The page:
McCurdy Group - Insurance and Financial Consultants

Tuesday, November 24, 2009

OSHA Compliance

My brother, a small business owner, told me that he was recently contacted via telephone by a salesperson claiming to be selling log books required by OSHA. He explained that the salesperson was insisting that these logs and checklists would be his protection upon an OSHA inspection. “Just give me your address, we’ll mail them and then we will bill you.” Being more familiar with plastering than government safety standards, his only saving grace were his instincts. “It felt like a scam,” he said.

Most business owners are familiar with the saying, “knowledge is power”. In this case, I would recommend going to the source of these standards: OSHA! They have an entire website designated to helping small businesses understand what they need to be compliant;, complete with a handbook which, in their words, “should help small business employers meet the legal requirements imposed by the Occupational Safety and Health Act of 1970 (the Act), and achieve an in-compliance status before an OSHA inspection”. It includes an extensive self-inspection checklist, which can be tailored to meet your own business environment and guidelines for work-related injuries / illness recordkeeping. This handbook, along with the logs for recordkeeping, are all on the website and available at no cost.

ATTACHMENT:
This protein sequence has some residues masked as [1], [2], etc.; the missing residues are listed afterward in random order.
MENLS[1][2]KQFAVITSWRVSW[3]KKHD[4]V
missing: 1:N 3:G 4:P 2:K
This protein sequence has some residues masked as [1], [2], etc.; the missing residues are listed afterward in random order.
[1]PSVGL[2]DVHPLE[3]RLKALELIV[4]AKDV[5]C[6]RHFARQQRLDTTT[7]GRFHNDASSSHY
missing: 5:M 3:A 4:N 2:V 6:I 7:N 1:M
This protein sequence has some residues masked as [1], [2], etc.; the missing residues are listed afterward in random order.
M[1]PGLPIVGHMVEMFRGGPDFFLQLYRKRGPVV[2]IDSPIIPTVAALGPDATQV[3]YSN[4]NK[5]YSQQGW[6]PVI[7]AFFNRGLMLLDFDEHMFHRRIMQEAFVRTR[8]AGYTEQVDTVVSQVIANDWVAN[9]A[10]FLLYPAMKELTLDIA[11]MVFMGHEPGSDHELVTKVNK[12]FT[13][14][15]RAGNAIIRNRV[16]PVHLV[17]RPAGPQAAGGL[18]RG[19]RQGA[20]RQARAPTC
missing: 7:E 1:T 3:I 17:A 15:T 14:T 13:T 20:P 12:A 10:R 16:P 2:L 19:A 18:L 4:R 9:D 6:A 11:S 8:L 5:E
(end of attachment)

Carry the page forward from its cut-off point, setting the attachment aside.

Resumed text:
So, was it a scam? I would say “no”. Like your business, this company is charging a fee for a service. But, we’ve all heard that saying, “don’t buy the cow, if you can get the milk for free…” .

1 comment:

  1. One way that people or companies/organization avoid fines that are given by OSHA inspector is by giving the workers training for osha 30 certification or any relevant course (check what your state requirements are). Aside from avoiding fees, a company can also ensure that safety is enforced in the work place. if people know what to do and how to be safe, then production can increase as well. Less accident can make workers produce more.